A local train in Japan: Murakami's new novel concerns a malaise-filled Japanese railway engineer. Photo: Getty
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Strange, stark and sentimental: Haruki Murakami’s winning fictional formula

Although it won’t finally rank among his most accomplished works Murakami’s new novel, Colorless Tsukuru Tazaki and His Years of Pilgrimage, will be happily consumed by his fervent readers.

Colorless Tsukuru Tazaki and His Years of Pilgrimage 
Haruki Murakami
Harvill Secker, 304pp, £20

I like reading Haruki Murakami novels in public. I like the approving looks that come my way at downtown cafés, from people in skinny jeans and severe glasses working on their leather- and wood-clad iPhones. They know that Murakami is an infallible marker of bookish cool, of literary sophistication and intellectual irony so advanced, you’re capable of enjoying stories and situations from him which you would otherwise dismiss as the stuff of drugstore paperback cliché, high-dork fantasy fiction, daytime TV melodrama. Indeed, across 13 novels – with the original Japanese publication of each, in recent years, causing a nationwide hysteria of book buying – Murakami has made a brilliant, Nobel-pending career out of effortless-seeming combinations of the strange, stark and sentimental.

Although it won’t finally rank among his most accomplished works – namely Kafka on the Shore, Norwegian Wood, The Wind-Up Bird Chronicle and 1Q84 – Murakami’s Colorless Tsukuru Tazaki and His Years of Pilgrimage will be happily consumed by his fervent readers. It comes three years after his most ambitious novel, 1Q84 – a 1,000-page effort set in parallel and intersecting worlds, about a paid assassin, a writing teacher and the malevolent miniature people and sex-and-violence-filled religious cult they get mixed up with while trying for a romance that first sparked when they were schoolchildren – and it suffers by comparison in terms of its scale and originality. But then what recent novel doesn’t?

The premise of this new book is far more straightforward, at least by Murakami’s standards. The title character is a malaise-filled Japanese railway engineer in his mid-thirties. “Everything about him was middling, pallid, lacking in colour,” we learn early on. The most notable thing that has happened to Tsukuru is his failure to commit suicide while in college, after an inexplicable falling-out with his closest friends, two men and two women.

Since then, he’s lived a life of indifferent desperation, working a good enough day job and dating now and then, mostly wondering why he didn’t kill himself years ago and what went wrong with his friends – though he never wonders enough to do anything about either problem. Taking up much of the book’s early sections, this is classic Murakami: few authors are so intent on ostensibly dissuading us from expecting much of great interest in their work.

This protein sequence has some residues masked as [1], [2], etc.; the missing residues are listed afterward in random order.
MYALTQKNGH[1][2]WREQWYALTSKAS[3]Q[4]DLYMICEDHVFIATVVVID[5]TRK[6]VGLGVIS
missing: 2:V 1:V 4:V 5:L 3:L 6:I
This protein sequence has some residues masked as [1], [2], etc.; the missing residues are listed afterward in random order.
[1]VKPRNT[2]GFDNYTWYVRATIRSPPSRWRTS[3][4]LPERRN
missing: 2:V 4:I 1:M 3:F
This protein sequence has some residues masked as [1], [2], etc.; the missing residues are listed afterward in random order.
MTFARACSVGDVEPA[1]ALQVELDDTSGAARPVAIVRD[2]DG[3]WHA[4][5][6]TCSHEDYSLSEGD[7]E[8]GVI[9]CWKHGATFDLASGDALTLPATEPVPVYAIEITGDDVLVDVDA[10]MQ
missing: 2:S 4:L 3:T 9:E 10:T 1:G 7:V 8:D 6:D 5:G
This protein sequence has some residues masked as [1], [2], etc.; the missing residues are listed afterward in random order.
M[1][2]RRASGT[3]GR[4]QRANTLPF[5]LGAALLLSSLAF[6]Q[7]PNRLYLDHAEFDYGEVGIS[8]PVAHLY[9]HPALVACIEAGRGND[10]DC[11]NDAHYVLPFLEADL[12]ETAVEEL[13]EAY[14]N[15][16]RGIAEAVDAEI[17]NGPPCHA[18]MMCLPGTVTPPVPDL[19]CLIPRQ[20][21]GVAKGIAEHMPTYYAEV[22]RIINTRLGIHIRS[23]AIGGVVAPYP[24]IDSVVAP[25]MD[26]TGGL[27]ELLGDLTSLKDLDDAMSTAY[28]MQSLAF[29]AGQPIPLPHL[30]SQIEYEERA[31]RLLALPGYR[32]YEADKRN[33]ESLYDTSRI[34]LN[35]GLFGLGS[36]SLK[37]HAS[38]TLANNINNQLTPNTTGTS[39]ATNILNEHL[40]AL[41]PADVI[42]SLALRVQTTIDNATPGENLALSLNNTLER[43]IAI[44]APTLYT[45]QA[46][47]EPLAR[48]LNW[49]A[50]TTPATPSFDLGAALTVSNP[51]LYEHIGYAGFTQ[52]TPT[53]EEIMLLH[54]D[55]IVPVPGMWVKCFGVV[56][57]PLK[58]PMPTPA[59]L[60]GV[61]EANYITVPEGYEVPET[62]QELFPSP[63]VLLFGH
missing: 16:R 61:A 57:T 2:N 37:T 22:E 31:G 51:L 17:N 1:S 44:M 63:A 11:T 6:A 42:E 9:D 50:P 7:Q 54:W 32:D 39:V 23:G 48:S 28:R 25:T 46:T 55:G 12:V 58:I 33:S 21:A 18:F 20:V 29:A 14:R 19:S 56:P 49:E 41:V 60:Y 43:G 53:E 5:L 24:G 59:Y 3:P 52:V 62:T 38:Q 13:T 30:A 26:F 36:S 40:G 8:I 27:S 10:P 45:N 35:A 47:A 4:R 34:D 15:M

And yet we know that at any given moment shocking revelations, outlandish events and exchanges full of fine and fraught feeling are liable to break through the placid world, unfolded in clear and simple prose. Which is just what happens at the end of an early chapter exploring the protagonist’s life in his early twenties: “As Tsukuru lay in bed in his pyjamas, he heard water rushing by in a mountain stream. But that was impossible, of course. They were in the middle of Tokyo. He soon fell into a deep sleep. That night, several strange things happened.”

These strange things take the form of an extended four-person sexual encounter involving Tsukuru, the two women he was close to until they suddenly dropped him a few years earlier, and an affable young man he subsequently befriended while at college, who is supposed to be sleeping in the next room. The encounter – silent, precise, bizarre, erotic – warps all sense of time and space and logic in terms of who and what’s involved, but, in Murakami’s handling, it is far more than a mere strange dream. Instead, it sends Tsukuru into “a different sphere of reality, where – at a special time and place – imagination had been set free”.

He emerges on the far side greatly troubled by the experience because he senses that it was somehow more than just a very intense dream, but then he decides it’s inexplicable and best forgotten for a return to his muted daily life.

Unsurprisingly, even years later Tsukuru can’t entirely efface the lingering effects of this episode, or of the strange rupture in his youthful friendships, and a woman he is dating in the present senses as much. She tells him they cannot become more serious until he finds some kind of resolution for whatever went wrong with his four college friends, and encourages him to seek them out.

The remainder of the novel follows Tsu­kuru as he visits the three who are still alive. They now lead comfortable middle-class lives, the two men in Japan and one of the women in Finland. The second woman, who was the least stable in the group, has been murdered in mysterious circumstances, in keeping with a murky rape allegation she made against Tsukuru when they were at college, the allegation that led to his immediate ousting from the group.